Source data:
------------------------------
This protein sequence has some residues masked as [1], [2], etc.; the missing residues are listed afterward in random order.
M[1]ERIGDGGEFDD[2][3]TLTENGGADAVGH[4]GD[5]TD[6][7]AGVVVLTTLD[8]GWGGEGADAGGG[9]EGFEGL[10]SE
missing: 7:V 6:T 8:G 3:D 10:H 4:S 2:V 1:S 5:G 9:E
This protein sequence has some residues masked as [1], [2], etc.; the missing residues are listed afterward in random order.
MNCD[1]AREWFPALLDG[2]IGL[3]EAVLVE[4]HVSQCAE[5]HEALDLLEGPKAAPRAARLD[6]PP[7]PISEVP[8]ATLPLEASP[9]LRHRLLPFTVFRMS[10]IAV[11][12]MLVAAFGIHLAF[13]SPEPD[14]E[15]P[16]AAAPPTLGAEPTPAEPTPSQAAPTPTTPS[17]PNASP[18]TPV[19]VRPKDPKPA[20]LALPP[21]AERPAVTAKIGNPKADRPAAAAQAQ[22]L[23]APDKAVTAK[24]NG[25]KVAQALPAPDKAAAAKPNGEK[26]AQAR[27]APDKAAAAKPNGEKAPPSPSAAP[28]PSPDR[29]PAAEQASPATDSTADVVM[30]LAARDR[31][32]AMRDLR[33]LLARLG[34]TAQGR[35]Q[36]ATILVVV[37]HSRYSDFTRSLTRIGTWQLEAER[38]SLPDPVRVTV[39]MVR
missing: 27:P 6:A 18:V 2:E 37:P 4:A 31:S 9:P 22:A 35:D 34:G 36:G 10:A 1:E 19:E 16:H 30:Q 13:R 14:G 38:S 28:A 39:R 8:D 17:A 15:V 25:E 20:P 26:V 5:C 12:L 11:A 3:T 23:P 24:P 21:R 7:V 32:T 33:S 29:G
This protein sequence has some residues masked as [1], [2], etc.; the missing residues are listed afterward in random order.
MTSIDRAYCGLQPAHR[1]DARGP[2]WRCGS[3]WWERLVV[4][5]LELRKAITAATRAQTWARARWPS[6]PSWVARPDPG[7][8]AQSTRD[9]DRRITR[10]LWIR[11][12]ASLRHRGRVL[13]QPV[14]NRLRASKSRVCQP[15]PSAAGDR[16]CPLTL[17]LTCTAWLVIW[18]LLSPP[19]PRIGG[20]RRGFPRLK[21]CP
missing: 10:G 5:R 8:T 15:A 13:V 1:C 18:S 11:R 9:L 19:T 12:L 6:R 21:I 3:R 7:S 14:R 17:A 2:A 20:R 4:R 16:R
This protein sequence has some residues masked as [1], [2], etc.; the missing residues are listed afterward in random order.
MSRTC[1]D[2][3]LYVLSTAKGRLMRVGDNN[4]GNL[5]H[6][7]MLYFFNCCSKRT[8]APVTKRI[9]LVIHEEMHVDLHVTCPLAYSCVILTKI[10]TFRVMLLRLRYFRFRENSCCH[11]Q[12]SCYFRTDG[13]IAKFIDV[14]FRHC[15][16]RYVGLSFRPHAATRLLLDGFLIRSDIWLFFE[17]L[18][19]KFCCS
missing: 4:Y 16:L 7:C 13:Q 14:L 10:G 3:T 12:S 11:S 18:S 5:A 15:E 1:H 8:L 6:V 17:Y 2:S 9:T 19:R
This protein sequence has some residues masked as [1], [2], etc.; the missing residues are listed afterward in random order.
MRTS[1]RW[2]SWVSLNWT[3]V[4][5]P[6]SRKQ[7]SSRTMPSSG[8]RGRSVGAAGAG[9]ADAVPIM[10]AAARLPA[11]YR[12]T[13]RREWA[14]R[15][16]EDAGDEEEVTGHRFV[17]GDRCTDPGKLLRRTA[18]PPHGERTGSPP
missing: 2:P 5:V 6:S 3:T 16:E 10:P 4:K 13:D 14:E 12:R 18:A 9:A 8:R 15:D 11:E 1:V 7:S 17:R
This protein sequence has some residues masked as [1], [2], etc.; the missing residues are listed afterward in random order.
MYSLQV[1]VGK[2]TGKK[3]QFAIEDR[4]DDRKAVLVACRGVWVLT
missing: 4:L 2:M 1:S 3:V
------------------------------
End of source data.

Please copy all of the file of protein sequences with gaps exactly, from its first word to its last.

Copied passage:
This protein sequence has some residues masked as [1], [2], etc.; the missing residues are listed afterward in random order.
M[1]ERIGDGGEFDD[2][3]TLTENGGADAVGH[4]GD[5]TD[6][7]AGVVVLTTLD[8]GWGGEGADAGGG[9]EGFEGL[10]SE
missing: 7:V 6:T 8:G 3:D 10:H 4:S 2:V 1:S 5:G 9:E
This protein sequence has some residues masked as [1], [2], etc.; the missing residues are listed afterward in random order.
MNCD[1]AREWFPALLDG[2]IGL[3]EAVLVE[4]HVSQCAE[5]HEALDLLEGPKAAPRAARLD[6]PP[7]PISEVP[8]ATLPLEASP[9]LRHRLLPFTVFRMS[10]IAV[11][12]MLVAAFGIHLAF[13]SPEPD[14]E[15]P[16]AAAPPTLGAEPTPAEPTPSQAAPTPTTPS[17]PNASP[18]TPV[19]VRPKDPKPA[20]LALPP[21]AERPAVTAKIGNPKADRPAAAAQAQ[22]L[23]APDKAVTAK[24]NG[25]KVAQALPAPDKAAAAKPNGEK[26]AQAR[27]APDKAAAAKPNGEKAPPSPSAAP[28]PSPDR[29]PAAEQASPATDSTADVVM[30]LAARDR[31][32]AMRDLR[33]LLARLG[34]TAQGR[35]Q[36]ATILVVV[37]HSRYSDFTRSLTRIGTWQLEAER[38]SLPDPVRVTV[39]MVR
missing: 27:P 6:A 18:V 2:E 37:P 4:A 31:S 9:P 22:A 35:D 34:G 36:G 10:A 1:E 19:E 16:H 30:Q 13:R 14:G 38:S 28:A 39:R 8:D 17:A 15:V 25:E 20:P 26:V 5:C 12:L 11:A 3:T 23:P 24:P 21:R 7:V 32:T 33:S 29:G
This protein sequence has some residues masked as [1], [2], etc.; the missing residues are listed afterward in random order.
MTSIDRAYCGLQPAHR[1]DARGP[2]WRCGS[3]WWERLVV[4][5]LELRKAITAATRAQTWARARWPS[6]PSWVARPDPG[7][8]AQSTRD[9]DRRITR[10]LWIR[11][12]ASLRHRGRVL[13]QPV[14]NRLRASKSRVCQP[15]PSAAGDR[16]CPLTL[17]LTCTAWLVIW[18]LLSPP[19]PRIGG[20]RRGFPRLK[21]CP
missing: 10:G 5:R 8:T 15:A 13:V 1:C 18:S 11:R 9:L 19:T 12:L 6:R 21:I 3:R 7:S 14:R 17:A 2:A 20:R 4:R 16:R
This protein sequence has some residues masked as [1], [2], etc.; the missing residues are listed afterward in random order.
MSRTC[1]D[2][3]LYVLSTAKGRLMRVGDNN[4]GNL[5]H[6][7]MLYFFNCCSKRT[8]APVTKRI[9]LVIHEEMHVDLHVTCPLAYSCVILTKI[10]TFRVMLLRLRYFRFRENSCCH[11]Q[12]SCYFRTDG[13]IAKFIDV[14]FRHC[15][16]RYVGLSFRPHAATRLLLDGFLIRSDIWLFFE[17]L[18][19]KFCCS
missing: 4:Y 16:L 7:C 13:Q 14:L 10:G 3:T 12:S 11:S 18:S 5:A 15:E 1:H 8:L 6:V 17:Y 2:S 9:T 19:R
This protein sequence has some residues masked as [1], [2], etc.; the missing residues are listed afterward in random order.
MRTS[1]RW[2]SWVSLNWT[3]V[4][5]P[6]SRKQ[7]SSRTMPSSG[8]RGRSVGAAGAG[9]ADAVPIM[10]AAARLPA[11]YR[12]T[13]RREWA[14]R[15][16]EDAGDEEEVTGHRFV[17]GDRCTDPGKLLRRTA[18]PPHGERTGSPP
missing: 2:P 5:V 6:S 3:T 16:E 10:P 4:K 13:D 14:E 12:R 18:A 9:A 8:R 15:D 11:E 1:V 7:S 17:R
This protein sequence has some residues masked as [1], [2], etc.; the missing residues are listed afterward in random order.
MYSLQV[1]VGK[2]TGKK[3]QFAIEDR[4]DDRKAVLVACRGVWVLT
missing: 4:L 2:M 1:S 3:V